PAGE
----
After two years with mild conditions out on the Big Island, I can only assume that next year will be a brutal one. In a strange way, I look forward to this, as I have no doubt that with the normal wind and heat, this year's outcome would have been very different for a lot of people.

Monday, October 16, 2006

Earthquakes and dolphins are on my mind. I'm here in Kona, and have finally found my way to a wireless hotspot for an update. Thanks for being patient and for checking in again.

Yesterday's tremors work me up from a sound sleep. At first I thought it was a violent thunderstorm, as we've been having A LOT of rain this week. When I realized it was an earthquake, my instincts made me roll over and cover Amanda, in case the ceiling fan ripped out and crushed us. That would have been quite dramatic. That did not happen, but I felt quite heroic nonetheless. Fortunately for us, our condo is fairly new and well built, so Amanda and I did not have to evacuate, as some of our counterparts have reported doing. Aside from slowing down the start of our day, our plans were not disturbed too terribly much.

Last week Amanda and I went for a really nice swim. We set out to conquer the entire swim loop, but at an easy pace with plenty of stops to chat and see the sights. Turns out there were plenty of sights to see: about 12-15 dolphins! On the return trip, I popped up to wait for Amanda, and while floating in the pristine salt water, I spotted a handful of dorsal fins poking just above the surface of the water. After a slit-second of 'are these sharks?!' panic, I realized they were our friends: some playful dolphins.

We enjoyed watching them splish-splash about, jumping and flipping, gliding and flopping. It was amazing. We went on our way, and they on theirs, but moments later we caught up with them again, further down the way. This time they swam below us upside down, and seemed to head back out to sea. What a fun-loving animal! And what a great experience for us both!

Aside from those two noteworthy events, most of our week has been the Kona Norm. We've done some nice rides and runs; we took a great drive to Hawi for some exercise and delicious sushi; we've lounged about; and we had a great birthday dinner (mine was the 14th) with our friends Graham and Sue.

It's now Monday, and the official start of Race Week. It has begun to get a bit more crowded around town, and the reality of the pending competition is becoming more clear. I love it.

I have some a couple photos of myself and Amanda in our comfy Kona condo. I plan to use that surf board after the race, by the way!

More later, as the good stuff is only just beginning!


Saturday, October 07, 2006

Ironman North America TV schedule:

>Ironman North America events to air on OLN/Versus
>Boulder, CO Ð Ironman North America will partner with the Versus network
>(formerly OLN) to air the five full Ironman events held in the continental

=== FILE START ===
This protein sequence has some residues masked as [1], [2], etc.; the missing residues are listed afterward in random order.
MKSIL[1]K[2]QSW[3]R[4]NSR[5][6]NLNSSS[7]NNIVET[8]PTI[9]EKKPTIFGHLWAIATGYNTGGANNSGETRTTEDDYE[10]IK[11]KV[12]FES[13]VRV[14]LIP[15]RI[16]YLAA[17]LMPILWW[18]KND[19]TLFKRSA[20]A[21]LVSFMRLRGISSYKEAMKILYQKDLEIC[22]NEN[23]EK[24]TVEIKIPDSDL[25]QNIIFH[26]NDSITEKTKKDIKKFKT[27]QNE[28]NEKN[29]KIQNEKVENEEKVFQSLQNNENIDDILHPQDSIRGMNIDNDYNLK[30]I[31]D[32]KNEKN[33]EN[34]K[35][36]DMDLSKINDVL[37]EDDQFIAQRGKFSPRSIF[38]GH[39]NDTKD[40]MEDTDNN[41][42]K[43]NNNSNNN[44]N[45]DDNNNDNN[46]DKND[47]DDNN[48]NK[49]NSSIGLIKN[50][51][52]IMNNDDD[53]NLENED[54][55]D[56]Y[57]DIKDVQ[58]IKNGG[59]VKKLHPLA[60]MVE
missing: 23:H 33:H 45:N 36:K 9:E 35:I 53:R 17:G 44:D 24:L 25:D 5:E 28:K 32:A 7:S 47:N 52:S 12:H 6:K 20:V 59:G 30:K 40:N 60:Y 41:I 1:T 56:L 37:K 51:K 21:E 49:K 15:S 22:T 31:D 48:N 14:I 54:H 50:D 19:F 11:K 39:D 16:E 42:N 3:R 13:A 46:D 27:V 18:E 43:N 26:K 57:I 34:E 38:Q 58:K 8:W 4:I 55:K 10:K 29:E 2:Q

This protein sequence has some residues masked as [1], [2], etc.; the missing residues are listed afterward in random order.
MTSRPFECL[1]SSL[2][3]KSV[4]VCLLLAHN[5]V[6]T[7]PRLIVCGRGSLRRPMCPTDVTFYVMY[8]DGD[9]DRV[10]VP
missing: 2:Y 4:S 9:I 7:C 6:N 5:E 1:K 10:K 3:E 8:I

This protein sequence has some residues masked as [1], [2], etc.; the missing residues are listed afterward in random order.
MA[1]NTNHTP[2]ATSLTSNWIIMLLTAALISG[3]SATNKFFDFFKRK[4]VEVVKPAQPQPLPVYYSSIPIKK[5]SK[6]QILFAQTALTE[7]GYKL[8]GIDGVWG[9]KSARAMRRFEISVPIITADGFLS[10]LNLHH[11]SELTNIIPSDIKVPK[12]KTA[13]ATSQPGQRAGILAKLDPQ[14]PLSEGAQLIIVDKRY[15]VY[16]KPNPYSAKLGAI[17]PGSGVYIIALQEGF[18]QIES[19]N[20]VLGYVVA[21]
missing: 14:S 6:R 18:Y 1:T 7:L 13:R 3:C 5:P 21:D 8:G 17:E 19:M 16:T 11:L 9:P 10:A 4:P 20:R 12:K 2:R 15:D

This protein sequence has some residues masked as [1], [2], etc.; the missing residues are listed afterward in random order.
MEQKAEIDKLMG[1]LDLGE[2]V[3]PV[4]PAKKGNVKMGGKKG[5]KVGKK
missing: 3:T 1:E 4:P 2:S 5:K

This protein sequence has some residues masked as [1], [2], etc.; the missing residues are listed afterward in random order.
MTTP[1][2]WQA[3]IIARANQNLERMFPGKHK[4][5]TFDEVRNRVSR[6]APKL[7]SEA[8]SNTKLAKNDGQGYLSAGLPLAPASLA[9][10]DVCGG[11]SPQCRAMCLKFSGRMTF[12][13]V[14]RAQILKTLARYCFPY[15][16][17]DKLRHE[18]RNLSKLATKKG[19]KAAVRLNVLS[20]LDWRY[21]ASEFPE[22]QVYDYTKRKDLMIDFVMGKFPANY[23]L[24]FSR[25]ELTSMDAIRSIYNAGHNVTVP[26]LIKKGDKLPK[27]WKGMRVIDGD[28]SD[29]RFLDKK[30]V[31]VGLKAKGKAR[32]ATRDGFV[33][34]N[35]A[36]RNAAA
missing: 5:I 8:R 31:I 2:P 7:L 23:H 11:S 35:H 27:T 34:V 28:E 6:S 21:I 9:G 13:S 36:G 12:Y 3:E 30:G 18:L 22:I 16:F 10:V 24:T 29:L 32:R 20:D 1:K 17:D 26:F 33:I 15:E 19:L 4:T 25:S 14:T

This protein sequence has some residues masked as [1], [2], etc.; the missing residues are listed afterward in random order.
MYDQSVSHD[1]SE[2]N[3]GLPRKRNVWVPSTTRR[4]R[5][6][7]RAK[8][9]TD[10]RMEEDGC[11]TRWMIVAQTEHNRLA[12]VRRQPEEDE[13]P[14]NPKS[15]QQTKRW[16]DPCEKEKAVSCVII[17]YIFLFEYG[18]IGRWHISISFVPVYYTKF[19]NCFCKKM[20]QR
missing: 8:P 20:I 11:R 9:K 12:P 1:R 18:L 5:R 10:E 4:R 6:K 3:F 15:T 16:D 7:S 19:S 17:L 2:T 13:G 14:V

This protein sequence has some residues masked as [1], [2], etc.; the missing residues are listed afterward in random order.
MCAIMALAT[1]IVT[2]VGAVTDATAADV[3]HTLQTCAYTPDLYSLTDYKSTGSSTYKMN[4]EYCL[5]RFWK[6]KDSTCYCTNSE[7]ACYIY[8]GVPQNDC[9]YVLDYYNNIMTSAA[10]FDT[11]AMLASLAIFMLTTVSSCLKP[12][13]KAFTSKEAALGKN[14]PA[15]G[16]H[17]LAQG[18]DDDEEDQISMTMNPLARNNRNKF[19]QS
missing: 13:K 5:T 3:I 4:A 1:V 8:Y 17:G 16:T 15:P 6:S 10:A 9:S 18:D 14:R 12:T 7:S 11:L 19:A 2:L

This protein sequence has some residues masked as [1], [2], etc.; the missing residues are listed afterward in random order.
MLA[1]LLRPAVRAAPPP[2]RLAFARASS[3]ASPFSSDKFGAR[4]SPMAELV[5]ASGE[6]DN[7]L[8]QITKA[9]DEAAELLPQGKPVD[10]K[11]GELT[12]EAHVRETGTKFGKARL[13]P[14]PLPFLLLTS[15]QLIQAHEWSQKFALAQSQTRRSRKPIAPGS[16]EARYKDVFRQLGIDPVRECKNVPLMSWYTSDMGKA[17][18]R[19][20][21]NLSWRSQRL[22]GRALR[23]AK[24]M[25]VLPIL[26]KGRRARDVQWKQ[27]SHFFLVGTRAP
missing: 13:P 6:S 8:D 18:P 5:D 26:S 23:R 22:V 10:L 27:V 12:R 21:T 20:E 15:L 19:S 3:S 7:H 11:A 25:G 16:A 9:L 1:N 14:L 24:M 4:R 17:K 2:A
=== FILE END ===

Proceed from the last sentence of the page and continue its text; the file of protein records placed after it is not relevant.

>United States. These national broadcasts on the Versus network (US) are
>scheduled for October and November at the times show on the schedule below
>(all time ET).
>October 8, 2006 3:00 pm Ford Ironman Arizona
>October 9, 2006 4:00 pm Ford Ironman Arizona
>October 10, 2006 1:00 am Ford Ironman Arizona
>October 11, 2006 5:00 pm Ford Ironman Arizona
>October 15, 2006 3:00 pm Ford Ironman Coeur dÕAlene
>October 15, 2006 6:00 pm Ford Ironman Coeur dÕAlene
>October 16, 2006 4:00 pm Ford Ironman Coeur dÕAlene
>October 17, 2006 12:30 am Ford Ironman Coeur dÕAlene
>October 18, 2006 5:00 pm Ford Ironman Coeur dÕAlene
>October 22, 2006 3:00 pm Ford Ironman USA Lake Placid
>October 23, 2006 4:00 pm Ford Ironman USA Lake Placid
>October 24, 2006 1:30 am Ford Ironman USA Lake Placid
>October 25, 2006 5:00 pm Ford Ironman USA Lake Placid
>October 29, 2006 3:00 pm Ford Ironman Wisconsin
>October 30, 2006 4:00 pm Ford Ironman Wisconsin
>November 5, 2006 3:00 pm Ironman 70.3 St. Croix
>November 6, 2006 4:00 pm Ironman 70.3 St. Croix
>November 26, 2006 3:00 pm Ford Ironman Florida
>November 27, 2006 4:00 pm Ford Ironman Florida

As long as I'm posting photos, I thought that I'd show you all a couple of fun pieces of equipment I'll be using in Hawaii. First, the kind folks at Saucony have created a custom pair of shoes for me. These are a standard pair of their triathlon-specific shoe, the Type A, but with a couple new grahpics. Thanks to Saucony for making me feel very special out there... it's gotta be the shoes!

And next up is my Rudy Project aero helmet. It's a standard Syton Open helmet, but jazzed up a bit courtesy of Fitz Graphix, a local auto body detail shop. It's scary, so beware!

That's it for now. I've got to get to sleep, as tomorrow is the final short brick workout here in Boulder before we head off to the Big Island.

Thanks for checking in on me.

Oh, and for those who are interested in seeing a bit of triathlon on TV, I'm attaching the OLN schedule for Ironman North America events. Tomorrow just happen to be IM Arizona, so I definitely recommend tuning in!

The past several days have been fun for me. As the taper progresses, I have found myself entering the phase where I am really enjoying a boost in energy. And with a boost in energy comes a boost in blog posts!

First off, I wanted to post a picture I took today while riding with my friend John Alvarez. John is here visiting from Hilton Head Island, and he's going to be taking care of our house, our dogs, and our cat while Amanda and I are in Hawaii. We headed out for an easy spin this afternoon, and this photo proves that. It also proves that I occasionally live dangerously, not unlike Austin Powers, as I snapped this one at about 20mph. I slowed a bit so things wouldn't be too blurry.

Monday, October 02, 2006

For those of you who don't believe that I'm really back, I'm here now to prove you wrong... or to prove myself right. I keep telling myself that I'm back, so that I'll really be back.

The past few days have been really nice. Saturday and Sunday both gave us a rare Septempber venture into the eighties! On both days I rode my bike up South St Vrain canyon: once on Saturday with Amanda, and once on Sunday alone. The most beautiful thing about the ride was the abundance of aspen trees with gorgeous yellow leaves. I would, in fact, be posting a picture of the stunning town of Raymond for all to see... had I only remembered my camera on these rides. Unfortunately, the camera was still sitting on the table by the door, when I reached into my jersey pocket to grab it. Bummer.

Thanks for checking in, and yes, I really am back. More later.